Azman Bin Jamaludin v PP

JurisdictionSingapore
CourtHigh Court (Singapore)
Judgment Date18 November 2011
Docket NumberCriminal Motion No 48 of 2011
Date18 November 2011

[2011] SGHC 250

High Court

Chan Sek Keong CJ

Criminal Motion No 48 of 2011

Azman Bin Jamaludin
Plaintiff
and
Public Prosecutor
Defendant

Joseph Liow Wang Wu (Straits Law Practice LLC) for the applicant

GKannan and Ng Yiwen (Attorney-General's Chambers) for the respondent.

Adam Aman, Re; Hoesin bin Ghani v PP [1958] MLJ 229 (refd)

Balfour v PP [1949] MLJ Supp 8 (refd)

Bridges Christopher v PP [1997] 1 SLR (R) 156; [1997] 1 SLR 406 (refd)

Chee Wee Tiong v PP [1994] 2 SLR (R) 1046; [1994] 3 SLR 499 (refd)

Jacob v PP [1948-1949] MLJ Supp 20 (refd)

Jamatraj Kewalji Govani v State of Maharashtra AIR 1968 SC 178 (refd)

Jusri bin Mohamed Hussain v PP [1996] 2 SLR (R) 706; [1996] 3 SLR 29 (refd)

Kee Seng Nee v R [1949] MLJ 210 (refd)

Knight Glenn Jeyasingam v PP [1998] 3 SLR (R) 196; [1999] 3 SLR 362 (refd)

Loke Poh Siang v PP [1957] MLJ 107 (refd)

Mohammad Ali bin Mohd Noor v PP [1996] 2 SLR (R) 692; [1996] 3 SLR 276 (refd)

Ng Chye Huay v PP [2006] 1 SLR (R) 157; [2006] 1 SLR 157 (refd)

Osman bin Ali v PP [1971-1973] SLR (R) 503; [1972-1974] SLR 106 (refd)

PP v Abdul Hamid [1969] 1 MLJ 53 (refd)

PP v Abdul Rahim bin Abdul Satar [1990] 3 MLJ 188 (refd)

PP v Bridges Christopher [1997] 1 SLR (R) 681; [1997] 2 SLR 217 (refd)

PP v Bridges Christopher [1997] 3 SLR (R) 467; [1998] 1 SLR 162 (refd)

PP v Hoo Chang Chwen [1962] MLJ 284 (refd)

PP v Knight Glenn Jeyasingam [1999] 1 SLR (R) 1165; [1999] 2 SLR 499 (refd)

PP v Ng Guan Hup [2009] 4 SLR (R) 314; [2009] 4 SLR 314 (refd)

PP v Phon Nam [1988] 3 MLJ 415 (refd)

PP v Wee Eh Tiang [1956] MLJ 120 (refd)

R v Bakar bin Sahat [1951] MLJ 202 (refd)

R v Day (Harold Norman) (1940) 27 Cr App R 168 (refd)

R v Dora Harris [1927] 2 KB 587 (refd)

R v Frost (1839) 9 Car & P 129; 173 ER 771 (refd)

R v Kansal [2002] 2 AC 69 (refd)

R v Mc Mahon (1933) 24 Cr App R 95 (refd)

Ramasamy v R [1955] MLJ 95 (refd)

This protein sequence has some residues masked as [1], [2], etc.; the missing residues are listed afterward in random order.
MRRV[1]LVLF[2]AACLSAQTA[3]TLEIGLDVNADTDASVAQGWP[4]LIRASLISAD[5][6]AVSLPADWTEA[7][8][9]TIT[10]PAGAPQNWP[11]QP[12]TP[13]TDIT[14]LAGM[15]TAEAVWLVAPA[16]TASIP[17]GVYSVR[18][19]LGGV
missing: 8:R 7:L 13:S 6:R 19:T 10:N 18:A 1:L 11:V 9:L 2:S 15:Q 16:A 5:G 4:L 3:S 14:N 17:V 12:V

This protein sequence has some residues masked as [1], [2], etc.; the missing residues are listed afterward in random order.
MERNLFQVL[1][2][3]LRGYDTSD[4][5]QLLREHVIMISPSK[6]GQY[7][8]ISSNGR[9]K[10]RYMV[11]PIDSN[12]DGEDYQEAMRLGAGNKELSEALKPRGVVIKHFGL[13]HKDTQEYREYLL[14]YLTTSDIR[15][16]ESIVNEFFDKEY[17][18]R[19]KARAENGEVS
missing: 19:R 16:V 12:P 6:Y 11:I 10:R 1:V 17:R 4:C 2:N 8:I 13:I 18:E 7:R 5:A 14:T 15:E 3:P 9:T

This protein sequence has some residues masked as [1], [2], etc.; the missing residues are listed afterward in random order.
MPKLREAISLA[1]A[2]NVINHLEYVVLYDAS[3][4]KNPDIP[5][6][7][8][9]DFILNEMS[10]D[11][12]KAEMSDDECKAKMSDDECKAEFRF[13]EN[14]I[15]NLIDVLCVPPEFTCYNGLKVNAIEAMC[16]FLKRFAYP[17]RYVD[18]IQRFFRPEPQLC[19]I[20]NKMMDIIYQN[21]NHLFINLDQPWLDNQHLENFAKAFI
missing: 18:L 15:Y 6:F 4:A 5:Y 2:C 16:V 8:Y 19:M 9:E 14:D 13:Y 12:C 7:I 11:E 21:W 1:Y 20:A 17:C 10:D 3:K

Ramli bin Kechik v PP [1986] 2 MLJ 33 (refd)

Sim Cheng Hui v PP [1998] 1 SLR (R) 670; [1998] 2 SLR 302 (refd)

Yap Fook Yew v PP [1949] MLJ Supp 3 (refd)

Yap Keng Ho v PP [2007] 1 SLR (R) 259; [2007] 1 SLR 259 (refd)

Zahira Habibulla HSheikh v State of Gujarat (2004) 4 SCC 158 (folld)

Zainal bin Kuning v Chan Sin Mian Michael [1996] 2 SLR (R) 858; [1996] 3 SLR 121 (refd)

Criminal Procedure Code (Cap 21,1936 Rev Ed) ss 317, 317 (1) ,318, 318 (1)

Criminal Procedure Code (Cap 132,1955 Rev Ed)

Criminal Procedure Code (Cap 68,1985 Rev Ed) ss 263, 399 (consd) ; ss 5,241, 247 (1) ,263 (1) , 263 (3) ,263 (4) , 264,266 (1) , 396

Criminal Procedure Code 2010 (Act 15 of 2010) ss 283, 395, 397,423

Misuse of Drugs Act (Cap 185,2008 Rev Ed) ss 8 (b) ,31 (2) , 33 A

Supreme Court of Judicature Act (Cap 322, 2007 Rev Ed) s 60

Code of Criminal Procedure (Act V of 1898) (India) s 540

Code of Criminal Procedure 1973 (Act No 2 of 1974) (India) s 311

Criminal Procedure Code (FMS Cap 6, 1927) ss 5, 425

Criminal Procedure Code (Act 593) (M'sia) s 425

Criminal Procedure and Sentencing—Criminal references—Reservation of questions of law by trial court for consideration of High Court—Whether procedure applicable to trial court's interlocutory orders—Section 263 Criminal Procedure Code (Cap 68, 1985 Rev Ed)

Criminal Procedure and Sentencing—Trials—Power of trial court to summon and examine witnesses—Witness called by trial court suo motu after Prosecution's and Defence's closing submissions—Section 399 Criminal Procedure Code (Cap 68, 1985 Rev Ed)

The applicant (‘the Applicant’) was tried in the District Court for failing, without reasonable excuse, to provide a sample of his urine as required by a police officer. At the material time, two police officers, viz, PW5 and one Cpl Hakim, were present with the Applicant. However, only PW5 was called by the Prosecution to give evidence at the trial.

After the Prosecution and the Defence had made their respective closing submissions for the trial, the district judge (‘the District Judge’) made an order for Cpl Hakim to be called as a witness to testify (‘the District Judge's Order’). In so ordering, the District Judge dismissed Defence counsel's objection that: (a)both parties had closed their respective cases; (b) Cpl Hakim's testimony was not rebuttal evidence; and (c)in any event, further evidence should not be called unless it arose ex improviso, ie, where no human ingenuity could have foreseen it. As a result of the District Judge's Order, the Applicant made an application under s 263 (1) of the Criminal Procedure Code (Cap 68, 1985 Rev Ed) (‘the CPC’) for the District Judge to refer to the High Court for determination three questions of law concerning a trial judge's power to summon and examine witnesses, but the application was rejected by the District Judge without giving any reasons. The Applicant then brought the present application (‘this Application’) for a Mandatory Order requiring the District Judge to state a special case in accordance with s 263 (1) of the CPC.